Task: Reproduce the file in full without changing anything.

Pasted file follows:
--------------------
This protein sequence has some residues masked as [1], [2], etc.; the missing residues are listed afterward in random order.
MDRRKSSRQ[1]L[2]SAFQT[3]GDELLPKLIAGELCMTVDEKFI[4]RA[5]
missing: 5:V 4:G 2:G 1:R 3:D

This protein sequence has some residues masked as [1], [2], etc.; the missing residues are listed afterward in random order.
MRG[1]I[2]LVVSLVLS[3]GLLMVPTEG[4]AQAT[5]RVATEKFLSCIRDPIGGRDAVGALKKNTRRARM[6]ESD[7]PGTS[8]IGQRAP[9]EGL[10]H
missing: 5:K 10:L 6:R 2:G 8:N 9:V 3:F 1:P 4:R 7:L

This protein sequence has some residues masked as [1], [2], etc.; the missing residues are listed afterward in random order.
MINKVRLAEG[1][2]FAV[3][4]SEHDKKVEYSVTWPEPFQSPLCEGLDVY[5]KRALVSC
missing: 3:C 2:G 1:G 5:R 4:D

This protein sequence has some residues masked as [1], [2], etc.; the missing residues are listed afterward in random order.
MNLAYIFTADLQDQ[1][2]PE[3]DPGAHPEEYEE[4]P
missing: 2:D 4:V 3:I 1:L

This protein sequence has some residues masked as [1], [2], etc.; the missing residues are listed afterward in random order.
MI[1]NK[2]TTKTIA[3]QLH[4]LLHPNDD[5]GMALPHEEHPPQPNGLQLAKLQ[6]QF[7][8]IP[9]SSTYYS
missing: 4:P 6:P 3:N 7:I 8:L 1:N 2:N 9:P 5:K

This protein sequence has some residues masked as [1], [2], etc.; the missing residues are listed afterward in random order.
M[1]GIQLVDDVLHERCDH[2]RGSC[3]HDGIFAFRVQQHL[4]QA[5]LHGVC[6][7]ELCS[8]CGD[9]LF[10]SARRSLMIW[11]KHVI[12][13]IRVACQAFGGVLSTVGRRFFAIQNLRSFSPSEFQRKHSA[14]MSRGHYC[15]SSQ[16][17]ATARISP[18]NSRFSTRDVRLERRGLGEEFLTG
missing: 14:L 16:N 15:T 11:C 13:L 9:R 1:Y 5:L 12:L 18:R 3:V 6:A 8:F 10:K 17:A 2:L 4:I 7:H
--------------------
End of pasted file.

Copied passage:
This protein sequence has some residues masked as [1], [2], etc.; the missing residues are listed afterward in random order.
MDRRKSSRQ[1]L[2]SAFQT[3]GDELLPKLIAGELCMTVDEKFI[4]RA[5]
missing: 5:V 4:G 2:G 1:R 3:D

This protein sequence has some residues masked as [1], [2], etc.; the missing residues are listed afterward in random order.
MRG[1]I[2]LVVSLVLS[3]GLLMVPTEG[4]AQAT[5]RVATEKFLSCIRDPIGGRDAVGALKKNTRRARM[6]ESD[7]PGTS[8]IGQRAP[9]EGL[10]H
missing: 5:K 10:L 6:R 2:G 8:N 9:V 3:F 1:P 4:R 7:L

This protein sequence has some residues masked as [1], [2], etc.; the missing residues are listed afterward in random order.
MINKVRLAEG[1][2]FAV[3][4]SEHDKKVEYSVTWPEPFQSPLCEGLDVY[5]KRALVSC
missing: 3:C 2:G 1:G 5:R 4:D

This protein sequence has some residues masked as [1], [2], etc.; the missing residues are listed afterward in random order.
MNLAYIFTADLQDQ[1][2]PE[3]DPGAHPEEYEE[4]P
missing: 2:D 4:V 3:I 1:L

This protein sequence has some residues masked as [1], [2], etc.; the missing residues are listed afterward in random order.
MI[1]NK[2]TTKTIA[3]QLH[4]LLHPNDD[5]GMALPHEEHPPQPNGLQLAKLQ[6]QF[7][8]IP[9]SSTYYS
missing: 4:P 6:P 3:N 7:I 8:L 1:N 2:N 9:P 5:K

This protein sequence has some residues masked as [1], [2], etc.; the missing residues are listed afterward in random order.
M[1]GIQLVDDVLHERCDH[2]RGSC[3]HDGIFAFRVQQHL[4]QA[5]LHGVC[6][7]ELCS[8]CGD[9]LF[10]SARRSLMIW[11]KHVI[12][13]IRVACQAFGGVLSTVGRRFFAIQNLRSFSPSEFQRKHSA[14]MSRGHYC[15]SSQ[16][17]ATARISP[18]NSRFSTRDVRLERRGLGEEFLTG
missing: 14:L 16:N 15:T 11:C 13:L 9:R 1:Y 5:L 12:L 18:R 3:V 6:A 8:F 10:K 17:A 2:L 4:I 7:H